It's funny how people here have this collective existential/identity crisis about Edmonton every time an airline cuts back on service. I get the impression that some of you here and on SSP believe that the sole reason for a city's existence is to feed airline traffic numbers. The flights will come back when the provincial economy improves, simple as that. And Icelandair is coming back.

    Leave a comment:


  • Rocket252
    replied
    ^ no not tourism although we can do our best to sell the attractions we have and create new ones but business is the key driver here. It identifies the city as being successful and brings in people especially young professionals who travel and create airline routes that feeds on itself creating more business etc. A simplistic model but this business / travel loop is key. Hey maybe we can become the pot capital of Canada and create cafes on White Ave where Americans can come and have a legal smoke. Who knows but business is essential for bringing people to this city initially.

    Leave a comment:


  • Glenco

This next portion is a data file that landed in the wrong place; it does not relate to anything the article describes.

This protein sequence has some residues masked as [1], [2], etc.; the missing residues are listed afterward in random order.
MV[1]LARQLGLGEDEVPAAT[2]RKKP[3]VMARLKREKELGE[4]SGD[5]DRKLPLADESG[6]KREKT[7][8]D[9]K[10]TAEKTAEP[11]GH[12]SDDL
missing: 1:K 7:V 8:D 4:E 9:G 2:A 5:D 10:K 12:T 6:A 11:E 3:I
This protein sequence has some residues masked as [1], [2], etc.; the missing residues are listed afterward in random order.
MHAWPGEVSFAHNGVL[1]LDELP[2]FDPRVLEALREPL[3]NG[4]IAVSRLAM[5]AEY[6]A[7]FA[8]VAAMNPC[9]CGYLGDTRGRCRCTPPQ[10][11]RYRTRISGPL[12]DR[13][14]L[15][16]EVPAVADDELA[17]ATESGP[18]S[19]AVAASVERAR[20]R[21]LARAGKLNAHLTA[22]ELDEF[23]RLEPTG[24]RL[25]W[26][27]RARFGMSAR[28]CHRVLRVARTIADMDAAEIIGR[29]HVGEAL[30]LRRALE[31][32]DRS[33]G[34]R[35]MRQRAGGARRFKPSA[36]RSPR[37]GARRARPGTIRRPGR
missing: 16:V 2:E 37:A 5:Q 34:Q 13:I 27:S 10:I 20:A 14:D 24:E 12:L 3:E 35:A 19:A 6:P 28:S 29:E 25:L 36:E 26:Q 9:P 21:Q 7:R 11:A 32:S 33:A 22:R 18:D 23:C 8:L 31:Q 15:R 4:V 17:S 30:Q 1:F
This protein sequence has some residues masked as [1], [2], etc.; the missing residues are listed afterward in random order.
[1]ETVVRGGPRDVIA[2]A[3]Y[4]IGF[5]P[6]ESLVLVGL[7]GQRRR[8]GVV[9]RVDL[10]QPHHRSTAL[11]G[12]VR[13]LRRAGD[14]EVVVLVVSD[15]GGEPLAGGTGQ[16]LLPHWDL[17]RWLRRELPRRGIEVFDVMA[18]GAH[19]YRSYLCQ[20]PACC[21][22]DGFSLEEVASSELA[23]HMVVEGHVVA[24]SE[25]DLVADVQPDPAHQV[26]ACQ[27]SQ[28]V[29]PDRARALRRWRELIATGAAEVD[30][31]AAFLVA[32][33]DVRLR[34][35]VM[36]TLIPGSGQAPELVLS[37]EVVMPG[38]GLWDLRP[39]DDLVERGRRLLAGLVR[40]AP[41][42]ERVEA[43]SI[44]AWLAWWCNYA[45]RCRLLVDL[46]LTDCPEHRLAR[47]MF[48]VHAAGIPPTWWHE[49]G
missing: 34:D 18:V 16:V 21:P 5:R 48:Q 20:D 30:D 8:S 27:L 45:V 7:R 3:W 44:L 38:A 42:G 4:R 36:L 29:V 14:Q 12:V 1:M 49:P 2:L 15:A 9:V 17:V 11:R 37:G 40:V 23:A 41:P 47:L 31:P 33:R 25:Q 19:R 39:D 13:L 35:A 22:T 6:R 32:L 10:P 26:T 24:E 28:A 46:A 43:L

replied
    Tourism is not going to do it. Commerce in one form or another is what is going to drive air service in this region. You only have to look back a few years to the oilsands boom to realize that. We are too far away from major population centres and to far from the trans Canada and not enough points of interest to drive the airline industry. Sure London is built on a swamp but there are many things to do. We can add tourist attractions one at a time but the process is incremental and takes time. Besides it is just as easy to get to Yellowknife and Jasper from YYC as it is from here.
    Something of the same magnitude as Amazon that can generate it's own airline service is what is needed.

    Leave a comment:


  • Rocket252
    replied
    The problem with Edmonton is identity - or lack of one. Edmonton needs an identity that will bring business and tourists to this city in summer and winter. That will bring the airlines in once the demand is there. But if all this city is recognized for nationally and internationally is a big mall and where Gretzky played that does not cut it.